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217 220 230 240 250 252 DsimC A C C A C C A A G C T G C T G A A G A C C A T C T T C G C C A A G C T G DyakL A C C A C C A A G C T G C T G A A G A C C A T C T T C G C C C A G C T G DyakJ A C C A C C A A G C T G C T G A A G A C C A T C T T C G C C C A G C T G DyakI A C C A C C A A G C T G C T G A A G A C C A T C T T C G C C C A G C T G DyakG A C C A C C A A G C T G C T G A A G A C C A T C T T C G C C C A G C T G DyakA A C C A C C A A G C T G C T G A A G A C C A T C T T C G C C C A G C T G 253 260 270 280 288 DsimC A A G A C C G T C G A T G T C C T G A T C A A C G G A G C T G G T A T C DyakL A A G A C C A T C G A T G T C C T G A T C A A C G G A G C T G G C A T C DyakJ A A G A C C A T C G A T G T C C T G A T C A A C G G A G C T G G C A T C DyakI A A G A C C A T C G A T G T C C T G A T C A A C G G A G C T G G C A T C DyakG A A G A C C A T C G A T G T C C T G A T C A A C G G A G C T G G C A T C DyakA A A G A C C A T C G A T G T C C T G A T C A A C G G A G C T G G C A T C 289 300 310 320 324 DsimC C T G G A C G A T C A C C A G A T C G A G C G C A C C A T T G C C G T C DyakL C T G G A C G A T C A C C A G A T C G A G C G C A C C A T C G C C G T C DyakJ C T G G A C G A T C A C C A G A T C G A G C G C A C C A T C G C C G T C DyakI C T G G A C G A T C A C C A G A T C G A G C G C A C C A T C G C C G T C DyakG C T G G A C G A T C A C C A G A T C G A G C G C A C C A T C G C C G T C DyakA C T G G A C G A T C A C C A G A T C G A G C G C A C C A T C G C C G T C 325 330 340 350 360 DsimC A A C T A C A C T G G C C T G G T C A A C A C C A C G A C G G C C A T T DyakL A A C T A C A C C G G C C T G G T G A A C A C C A C G A C G G C C A T C DyakJ A A C T A C A C C G G C C T G G T G A A C A C C A C G A C T G C C A T C DyakI A A C T A C A C C G G C C T G G T G A A C A C C A C G A C G G C C A T C DyakG A A C T A C A C C G G C C T G G T G A A C A C C A C G A C T G C C A T C DyakA A A C T A C A C C G G C C T G G T G A A C A C C A C G A C T G C C A T C 361 370 380 390 396 DsimC T T G G A C T T C T G G G A C A A G C G C A A G G G T G G T C C C G G T DyakL C T G G A C T T C T G G G A C A A G C G C A A G G G T G G A C C C G G T DyakJ C T G G A C T T C T G G G A C A A G C G C A A G G G T G G A C C C G G T DyakI C T G G A C T T C T G G G A C A A G C G C A A G G G T G G A C C C G G T DyakG C T G G A C T T C T G G G A C A A G C G C A A G G G T G G A C C C G G T DyakA C T G G A C T T C T G G G A C A A G C G C A A G G G T G G A C C C G G T 397 400 410 420 430 432 DsimC G G T A T C A T C T G C A A C A T T G G A T C C G T C A C T G G A T T C DyakL G G T A T C A T C T G C A A C A T T G G A T C C G T G A C T G G A T T C DyakJ G G T A T C A T C T G C A A C A T T G G A T C C G T G A C T G G A T T C DyakI G G T A T C A T C T G C A A C A T T G G A T C C G T G A C T G G A T T C DyakG G G T A T C A T C T G C A A C A T T G G A T C C G T G A C T G G A T T C DyakA G G T A T C A T C T G C A A C A T T G G A T C C G T G A C T G G A T T C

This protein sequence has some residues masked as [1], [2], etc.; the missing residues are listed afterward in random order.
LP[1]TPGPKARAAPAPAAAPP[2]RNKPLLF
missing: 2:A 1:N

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433 440 450 460 468 DsimC A A T G C C A T C T A C C A G G T G C C C G T C T A C T C C G G C A C C DyakL A A C G C C A T C T A C C A G G T G C C C G T T T A C T C C G G C A C C DyakJ A A C G C C A T C T A C C A G G T G C C C G T T T A C T C C G G C A C C DyakI A A C G C C A T C T A C C A G G T G C C C G T T T A C T C C G G C A C C DyakG A A C G C C A T C T A C C A G G T G C C C G T T T A C T C C G G C A C C DyakA A A C G C C A T C T A C C A G G T G C C C G T T T A C T C C G G C A C C 469 480 490 500 504 DsimC A A G G C T G C C G T G G T C A A C T T C A C C A G C T C C C T G G C G DyakL A A G G C T G C C G T G G T C A A C T T C A C C A G C T C C C T G G C G DyakJ A A G G C T G C C G T G G T C A A C T T C A C C A G C T C C C T G G C G DyakI A A G G C T G C C G T G G T C A A C T T C A C C A G C T C C C T G G C G DyakG A A G G C T G C C G T G G T C A A C T T C A C C A G C T C C C T G G C G DyakA A A G G C T G C C G T G G T C A A C T T C A C C A G C T C C C T G G C G 505 510 520 530 540 DsimC A A A C T G G C C C C C A T T A C C G G C G T G A C C G C T T A C A C C DyakL A A A C T G G C C C C C A T C A C C G G C G T G A C C G C T T A C A C C DyakJ A A A C T G G C C C C C A T C A C C G G C G T G A C C G C T T A C A C C DyakI A A A C T G G C C C C C A T C A C C G G C G T G A C C G C T T A C A C C DyakG A A A C T G G C C C C C A T C A C C G G C G T G A C C G C T T A C A C C DyakA A A A C T G G C C C C C A T C A C C G G C G T G A C C G C T T A C A C C 541 550 560 570 576 DsimC G T G A A C C C C G G C A T C A C C C G C A C C A C C C T G G T G C A C DyakL G T G A A C C C C G G C A T C A C C C G C A C C A C C C T G G T G C A C DyakJ G T G A A C C C C G G C A T C A C C C G C A C C A C C C T G G T G C A C DyakI G T G A A C C C C G G C A T C A C C C G C A C C A C C C T G G T G C A C DyakG G T G A A C C C C G G C A T C A C C C G C A C C A C C C T G G T G C A C DyakA G T G A A C C C C G G C A T C A C C C G C A C C A C C C T G G T G C A C 577 580 590 600 610 612 DsimC A A G T T C A A C T C C T G G C T G G A T G T T G A G C C C C A G G T T DyakL A A G T T C A A C T C C T G G C T G G A T G T T G A G C C C C A G G T G DyakJ A A G T T C A A C T C C T G G C T G G A T G T T G A G C C C C A G G T G DyakI A A G T T C A A C T C C T G G C T G G A T G T T G A G C C C C A G G T G DyakG A A G T T C A A C T C C T G G C T G G A T G T T G A G C C C C A G G T G DyakA A A G T T C A A C T C C T G G C T G G A T G T T G A G C C C C A G G T G 613 620 630 640 648 DsimC G C C G A G A A G C T C C T G G C T C A T C C C A C C C A G C C C T C G DyakL G C C G A G A A G C T C C T G G C T C A C C C C A C C C A G C C C T C G DyakJ G C C G A G A A G C T C C T G G C T C A C C C C A C C C A G C C C T C G DyakI G C C G A G A A G C T C C T G G C T C A C C C C A C C C A G C C C T C G DyakG G C C G A G A A G C T C C T G G C T C A C C C C A C C C A G C C C T C G DyakA G C C G A G A A G C T C C T G G C T C A C C C C A C C C A G C C C T C G